A man is armed with a handful of paper towels and a squirt bottle.

“Looking good,” I said, genuinely enjoying the clear window beside me.

Turning, the man smiled.

“Anything worth doing is worth doing right,” he said. “Am I right?”

We shared a few more words before he returned to his work, tipping his hat as we parted. But after I left, it wasn’t the clear view through the window that remained with me, but the pride beneath his words. To him, there was nothing more important than to do his job to the best of his ability.

I think about this often — of how many of us really understand the principle driving this man to leave behind a window so clean you’d think he’d signed his name in the corner.

There is honor in a job well done.

I remember my dad telling me about being a child during the Great Depression and men on his street going to work in factories that could not afford to make good on their payroll checks for weeks in a row.

My grandfather, it turns out, was one of those men. According to the story, he told my dad he’d rather be busy with a chance to cash a paycheck one day than sit around and do nothing. Work rewarded the soul, made you whole.

I once heard someone say you can’t teach “give a damn.” That is, your motivation comes from inside or it does not. The drive to do your best regardless of the task must come from somewhere deep inside. Lectures don’t work, nor does berating someone into working harder.

My cousin, now a retired electrician, told me you could always tell if his team installed the light switches or electrical outlets by merely looking at the direction of the screw head.

“Ours always finish horizontally,” he said. “That is our calling card.”

There is an oft-told story of how Apple founder Steve Jobs was so fastidious about the quality of the products his team was creating he insisted they sign the inside of the exterior casing. Every circuit on the board, so goes the story, had to be properly aligned and squared up to the edges. When a frustrated engineer once asked him who would know once the outer shell covered up the motherboard, Jobs replied, “I will.”

Which brings me back to the gentleman who worked so patiently to ensure the windows he worked on would be free of smudges or streaks. To him, this was his canvas, his reputation. The only thing missing was his signature in the corner of his work.

Leonard Woolsey: 409-683-5207; leonard.woolsey@galvnews.com


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(5) comments

Bailey Jones

There is honor in all labor and great satisfaction in doing a good job. When we opened our BnB I elected to do the cleaning myself rather than hire it out. I am not a fastidious person - in fact, in all personal matters, I'm a slob. But cleaning for others gives me an opportunity to achieve something very close to perfection - even if it's only for a few hours, and I've found that I enjoy the experience very much.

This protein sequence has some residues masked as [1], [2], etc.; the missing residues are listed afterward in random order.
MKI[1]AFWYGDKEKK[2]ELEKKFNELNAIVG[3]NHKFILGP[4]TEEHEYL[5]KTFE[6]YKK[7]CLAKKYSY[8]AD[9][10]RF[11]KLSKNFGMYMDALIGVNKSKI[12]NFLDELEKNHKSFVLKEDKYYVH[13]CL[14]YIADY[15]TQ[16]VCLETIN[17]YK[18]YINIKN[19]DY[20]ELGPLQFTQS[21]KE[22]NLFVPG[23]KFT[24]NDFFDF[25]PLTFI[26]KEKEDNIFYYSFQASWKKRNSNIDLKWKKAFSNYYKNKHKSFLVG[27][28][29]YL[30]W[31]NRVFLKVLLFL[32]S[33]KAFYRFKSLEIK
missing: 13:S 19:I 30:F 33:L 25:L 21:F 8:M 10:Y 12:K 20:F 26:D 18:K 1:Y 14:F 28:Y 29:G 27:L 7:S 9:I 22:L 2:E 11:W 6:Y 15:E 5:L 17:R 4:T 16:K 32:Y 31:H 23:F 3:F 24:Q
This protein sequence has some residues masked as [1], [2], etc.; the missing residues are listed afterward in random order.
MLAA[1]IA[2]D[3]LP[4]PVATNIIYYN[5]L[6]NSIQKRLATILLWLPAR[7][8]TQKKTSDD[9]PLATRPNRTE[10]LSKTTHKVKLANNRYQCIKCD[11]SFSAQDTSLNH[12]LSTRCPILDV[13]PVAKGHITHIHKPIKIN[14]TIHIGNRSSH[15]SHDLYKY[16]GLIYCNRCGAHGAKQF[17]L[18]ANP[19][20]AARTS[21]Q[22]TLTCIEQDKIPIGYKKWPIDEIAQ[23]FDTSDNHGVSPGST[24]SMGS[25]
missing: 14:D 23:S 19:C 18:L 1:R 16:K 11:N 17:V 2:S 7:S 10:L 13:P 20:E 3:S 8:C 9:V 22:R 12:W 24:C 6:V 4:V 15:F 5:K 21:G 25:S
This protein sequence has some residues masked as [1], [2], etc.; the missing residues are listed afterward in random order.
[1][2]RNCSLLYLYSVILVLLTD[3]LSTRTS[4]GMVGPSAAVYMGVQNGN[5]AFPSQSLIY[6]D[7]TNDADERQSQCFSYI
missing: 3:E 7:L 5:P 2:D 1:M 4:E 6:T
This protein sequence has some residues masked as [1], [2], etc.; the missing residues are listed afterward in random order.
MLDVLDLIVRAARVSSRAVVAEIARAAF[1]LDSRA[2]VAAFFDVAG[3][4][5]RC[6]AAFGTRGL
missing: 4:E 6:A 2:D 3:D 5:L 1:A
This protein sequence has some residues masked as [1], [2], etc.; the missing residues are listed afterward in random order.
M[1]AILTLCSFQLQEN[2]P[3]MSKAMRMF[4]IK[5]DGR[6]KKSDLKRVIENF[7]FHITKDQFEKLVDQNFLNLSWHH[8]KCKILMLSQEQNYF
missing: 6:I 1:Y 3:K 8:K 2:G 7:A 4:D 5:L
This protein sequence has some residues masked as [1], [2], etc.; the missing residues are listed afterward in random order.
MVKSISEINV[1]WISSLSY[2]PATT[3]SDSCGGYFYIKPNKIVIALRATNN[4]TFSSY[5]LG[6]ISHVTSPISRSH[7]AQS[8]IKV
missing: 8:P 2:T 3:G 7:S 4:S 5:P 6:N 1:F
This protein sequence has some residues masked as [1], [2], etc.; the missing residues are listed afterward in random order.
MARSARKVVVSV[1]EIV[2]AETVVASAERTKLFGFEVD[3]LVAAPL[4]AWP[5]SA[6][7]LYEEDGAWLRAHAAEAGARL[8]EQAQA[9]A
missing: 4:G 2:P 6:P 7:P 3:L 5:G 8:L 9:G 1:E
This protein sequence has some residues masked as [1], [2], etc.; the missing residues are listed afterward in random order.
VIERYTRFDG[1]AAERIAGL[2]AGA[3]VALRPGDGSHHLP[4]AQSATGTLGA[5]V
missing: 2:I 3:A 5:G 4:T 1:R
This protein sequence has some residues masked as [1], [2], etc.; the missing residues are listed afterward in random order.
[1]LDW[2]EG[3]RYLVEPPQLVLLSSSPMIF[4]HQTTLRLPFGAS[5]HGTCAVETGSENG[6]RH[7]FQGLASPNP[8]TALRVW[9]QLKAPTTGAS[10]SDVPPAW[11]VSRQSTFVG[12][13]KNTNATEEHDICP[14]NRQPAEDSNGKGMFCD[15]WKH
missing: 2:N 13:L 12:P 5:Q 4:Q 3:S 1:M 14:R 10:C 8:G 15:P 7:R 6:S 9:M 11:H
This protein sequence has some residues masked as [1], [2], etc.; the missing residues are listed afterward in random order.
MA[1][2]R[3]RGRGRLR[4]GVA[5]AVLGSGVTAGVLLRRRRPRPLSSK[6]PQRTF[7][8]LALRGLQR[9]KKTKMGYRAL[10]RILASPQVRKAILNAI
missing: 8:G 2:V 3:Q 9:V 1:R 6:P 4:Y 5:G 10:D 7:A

The electrician reminds me of when I was replacing a light switch in the bathroom. The wire was looped around the screw, but the screw wasn't tightened. While installing a new thermostat, I found that one of the wires to the furnace was tightly under the screw, but the insulation hadn't been removed. The washer connection was plumbed with cold water, but not hot. I could go on. I can only guess that the guys who "flipped" this house were more focused on profit than personal pride.

Occasionally I'll give a local indigent man, a veteran, 20 bucks to mow our tiny yard. He uses a weed whacker and will take a full hour to make sure that the yard is perfect. It's a highlight on our street which is otherwise plagued with indifference.

"Fires can't be made with dead embers, nor can enthusiasm be stirred by spiritless men. Enthusiasm in our daily work lightens effort and turns even labor into pleasant tasks." - James Baldwin

Wayne D Holt

I find it interesting how I can so completely disagree with you on some issues and yet so earnestly wish there was a world--or at least an America--full of people with your perspective.

As my dad used to say, " It's a funny old world." Rock on, Bailey...but I've still got my eye on you. [beam]

Bailey Jones

It just goes to show that we are all more similar than we are different, Wayne. I spent part of my weekend helping a neighbor put up a Trump banner. Because we're neighbors first.

Ted Gillis

Now Bailey, I would have drawn the line at that. Or at least feigned a back ache.

I do identify with the proper work ethic described in the article. As an apprentice (decades ago) I spent my share of time working on underground plumbing projects. There was this one old journeyman that I worked with, who made us apprentices stretch a string line on top of the ditch from end to end and then drop a plumb line down to center the pipe. He’d make us mark the top of the pipe and then go back and check our accuracy. This effort was all for pipe laying in a ditch that was going to be covered up with dirt!

Bailey Jones

"God, Guns, and Trump" - it was also an opportunity to do some teasing over giving Trump 3rd billing.

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